Laoag means “light” in the Ilocano dialect. It sits within Ilocos Norte, a province on the northern region of the Philippines blessed with a rich heritage and a haven of age-old churches that mirror how the Catholic religion’s predominance greatly affected the Filipino way of life.
Long before the coming of the Spaniards, Laoag and its surrounding provinces have been famous for their gold mines. Merchants from neighboring countries like Japan and China would come to trade gold with beads, ceramic and silk. The people, believed to be of Malay origin, called their locality “samtoy” or “sao mi toy,” which literally meant “our language.”
After the Spanish conquistadores settled in Manila, they moved to other locations they can conquer, in the late 1500s. Juan de Salcedo, Legazpi’s grandson, led an expedition to the north with eight armed boats and 45 men at the age of 22.
Salcedo, together with his men, first set foot in Vigan and then moved on to Laoag, Currimao and Badoc. Along the coast where the men sailde, they were amazed to see sheltered coves, or “looc,” where the locals lived. Thus, they named the region, “Ylocos” and its people, “Ylocanos”.
The Spanish conquistadors spread Christianity throughout the region. Tracts of land were utilized to build churches and bell towers in line with the Spanish mission “bajo las campanas.” These old churches of the locality are a remembrance of history and are a reflection of the rich culture that evelved from the Spanish occupation of Laoag.
Today, Laoag is a bustling city with all the creature comforts. Restaurants, fast food chains and grocery stores are located within the city. Telecommunication is not a problem for there are phone lines where one can make both local and international calls. It has an international airport so it is very accessible to all kinds of travelers.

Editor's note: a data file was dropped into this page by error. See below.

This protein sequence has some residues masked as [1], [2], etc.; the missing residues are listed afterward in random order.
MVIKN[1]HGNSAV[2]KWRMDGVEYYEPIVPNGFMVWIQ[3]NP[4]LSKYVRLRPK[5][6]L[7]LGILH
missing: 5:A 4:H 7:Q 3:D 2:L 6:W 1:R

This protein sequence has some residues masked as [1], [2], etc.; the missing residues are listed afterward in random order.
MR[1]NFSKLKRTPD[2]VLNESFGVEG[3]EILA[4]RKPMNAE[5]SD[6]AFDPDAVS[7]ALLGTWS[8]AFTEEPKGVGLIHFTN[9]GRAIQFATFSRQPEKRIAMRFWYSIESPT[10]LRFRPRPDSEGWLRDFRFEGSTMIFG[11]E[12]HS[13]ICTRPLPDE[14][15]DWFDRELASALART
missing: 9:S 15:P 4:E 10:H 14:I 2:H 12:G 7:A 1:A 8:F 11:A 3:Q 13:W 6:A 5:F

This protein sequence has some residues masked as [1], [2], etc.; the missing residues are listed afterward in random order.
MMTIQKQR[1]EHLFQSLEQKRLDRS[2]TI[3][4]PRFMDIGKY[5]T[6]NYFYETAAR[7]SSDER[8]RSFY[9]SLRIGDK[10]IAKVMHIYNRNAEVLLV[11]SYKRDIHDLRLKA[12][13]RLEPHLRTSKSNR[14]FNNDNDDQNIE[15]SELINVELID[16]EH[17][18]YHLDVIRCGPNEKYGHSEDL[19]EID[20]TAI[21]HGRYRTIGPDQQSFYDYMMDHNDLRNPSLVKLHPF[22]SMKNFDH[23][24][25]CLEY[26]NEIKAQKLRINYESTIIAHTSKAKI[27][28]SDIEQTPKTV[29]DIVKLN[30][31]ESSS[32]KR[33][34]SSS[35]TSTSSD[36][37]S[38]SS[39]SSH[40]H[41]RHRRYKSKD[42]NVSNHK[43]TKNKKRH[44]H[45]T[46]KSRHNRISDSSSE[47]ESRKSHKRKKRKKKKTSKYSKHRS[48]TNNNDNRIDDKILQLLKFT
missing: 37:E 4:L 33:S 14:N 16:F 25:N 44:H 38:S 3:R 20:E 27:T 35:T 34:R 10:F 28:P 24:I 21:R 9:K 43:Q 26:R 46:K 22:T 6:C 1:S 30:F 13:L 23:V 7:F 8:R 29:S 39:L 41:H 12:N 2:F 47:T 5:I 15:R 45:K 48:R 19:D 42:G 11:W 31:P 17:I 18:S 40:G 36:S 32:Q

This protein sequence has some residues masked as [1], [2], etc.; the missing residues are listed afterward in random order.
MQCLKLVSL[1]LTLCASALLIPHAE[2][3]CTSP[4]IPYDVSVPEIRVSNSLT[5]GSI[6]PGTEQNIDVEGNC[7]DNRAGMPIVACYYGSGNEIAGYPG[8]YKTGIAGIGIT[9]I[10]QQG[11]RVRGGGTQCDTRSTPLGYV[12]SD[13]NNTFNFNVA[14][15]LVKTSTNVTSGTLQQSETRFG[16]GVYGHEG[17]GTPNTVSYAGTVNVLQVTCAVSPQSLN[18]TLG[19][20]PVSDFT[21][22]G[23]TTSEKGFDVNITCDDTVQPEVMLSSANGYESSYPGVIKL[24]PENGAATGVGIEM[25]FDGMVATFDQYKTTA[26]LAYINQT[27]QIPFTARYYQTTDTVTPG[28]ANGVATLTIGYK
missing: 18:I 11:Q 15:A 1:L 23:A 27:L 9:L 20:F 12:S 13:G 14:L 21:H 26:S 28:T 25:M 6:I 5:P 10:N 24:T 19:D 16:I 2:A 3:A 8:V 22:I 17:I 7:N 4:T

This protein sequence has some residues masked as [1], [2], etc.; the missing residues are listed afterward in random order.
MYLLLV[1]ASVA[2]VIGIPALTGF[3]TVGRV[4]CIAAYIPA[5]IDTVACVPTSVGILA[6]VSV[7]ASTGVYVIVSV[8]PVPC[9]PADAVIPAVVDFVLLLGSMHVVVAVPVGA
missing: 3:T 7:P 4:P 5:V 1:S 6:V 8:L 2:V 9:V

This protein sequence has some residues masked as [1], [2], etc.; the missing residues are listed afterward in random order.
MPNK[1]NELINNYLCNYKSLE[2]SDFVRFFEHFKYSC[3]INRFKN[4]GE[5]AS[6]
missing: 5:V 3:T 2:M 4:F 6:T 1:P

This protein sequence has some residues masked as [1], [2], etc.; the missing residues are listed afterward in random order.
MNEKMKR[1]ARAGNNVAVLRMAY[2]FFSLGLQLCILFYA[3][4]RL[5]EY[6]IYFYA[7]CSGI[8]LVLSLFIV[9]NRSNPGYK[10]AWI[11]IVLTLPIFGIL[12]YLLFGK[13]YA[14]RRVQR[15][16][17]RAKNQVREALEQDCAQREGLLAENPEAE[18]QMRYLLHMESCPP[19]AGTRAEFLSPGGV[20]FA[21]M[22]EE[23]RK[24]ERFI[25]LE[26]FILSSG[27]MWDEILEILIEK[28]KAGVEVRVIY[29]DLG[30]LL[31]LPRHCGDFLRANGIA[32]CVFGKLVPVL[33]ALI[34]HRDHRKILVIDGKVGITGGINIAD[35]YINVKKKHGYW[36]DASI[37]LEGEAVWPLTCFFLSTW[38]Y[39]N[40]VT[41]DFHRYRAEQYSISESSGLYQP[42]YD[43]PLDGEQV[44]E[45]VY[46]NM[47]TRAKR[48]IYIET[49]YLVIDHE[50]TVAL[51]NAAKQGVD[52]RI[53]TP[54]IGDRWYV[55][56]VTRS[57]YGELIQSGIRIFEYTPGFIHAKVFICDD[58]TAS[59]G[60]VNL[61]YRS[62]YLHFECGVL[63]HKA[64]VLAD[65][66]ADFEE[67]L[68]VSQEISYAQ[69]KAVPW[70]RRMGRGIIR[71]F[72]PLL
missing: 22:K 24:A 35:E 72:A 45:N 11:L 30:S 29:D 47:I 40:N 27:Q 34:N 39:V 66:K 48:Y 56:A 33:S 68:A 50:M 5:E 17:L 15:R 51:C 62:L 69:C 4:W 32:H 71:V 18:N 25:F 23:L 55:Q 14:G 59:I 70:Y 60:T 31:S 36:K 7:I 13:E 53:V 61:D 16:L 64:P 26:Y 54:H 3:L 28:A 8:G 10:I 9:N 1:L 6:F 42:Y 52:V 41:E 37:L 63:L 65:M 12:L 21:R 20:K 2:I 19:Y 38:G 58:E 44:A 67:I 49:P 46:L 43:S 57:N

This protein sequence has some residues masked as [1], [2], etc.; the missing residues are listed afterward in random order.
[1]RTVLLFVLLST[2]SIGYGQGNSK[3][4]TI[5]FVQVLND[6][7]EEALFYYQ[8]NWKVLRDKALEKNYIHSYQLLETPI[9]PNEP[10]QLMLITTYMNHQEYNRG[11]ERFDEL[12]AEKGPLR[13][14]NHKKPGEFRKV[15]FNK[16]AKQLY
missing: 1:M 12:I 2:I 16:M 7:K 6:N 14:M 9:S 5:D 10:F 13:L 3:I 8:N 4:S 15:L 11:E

How to Get There
There are a number of bus terminals in Manila that provide bus services to Laoag (P470.00 for air-conditioned bus). Most are located in the Manila area. Buses from Baguio going to Laoag are also available. Bus fares vary depending on the type of bus. Travel time is eight hours from Manila and four hours from Baguio. One can also fly to Laoag from various locations but it is a must to first check the flight schedules at the Laoag International Airport (077) 772-0663. There are also flights from Laoag to Basco, Batanes.
By air, Laoag is 45 minutes from. Manila, 55 minutes from Kaoshiung, 80 minutes from Guangzhou, Hong Kong and Taipei, and 2.25 hours from Shanghai.
How to Get Around
It is possible to rent vans and cars with a chaffeur through a hotel or a travel agency, P2,000 is the average price for the whole day. Bus fares vary, but there is usually a minimum fee of P50.00 per hour, per passenger of air-conditiones buses. Jeepneys ply the common routes and the average fee is P7.50 per kilometer. Tricycles are used for short distances and it is P7.50 per kilometer. Tricycles are used for short distances and it is best that you and the tricycle driver agree on the fare before embarking on the journey. The calesa is also a unique way to tour around the city, minimum charge is P5.00 for the first two kilometers.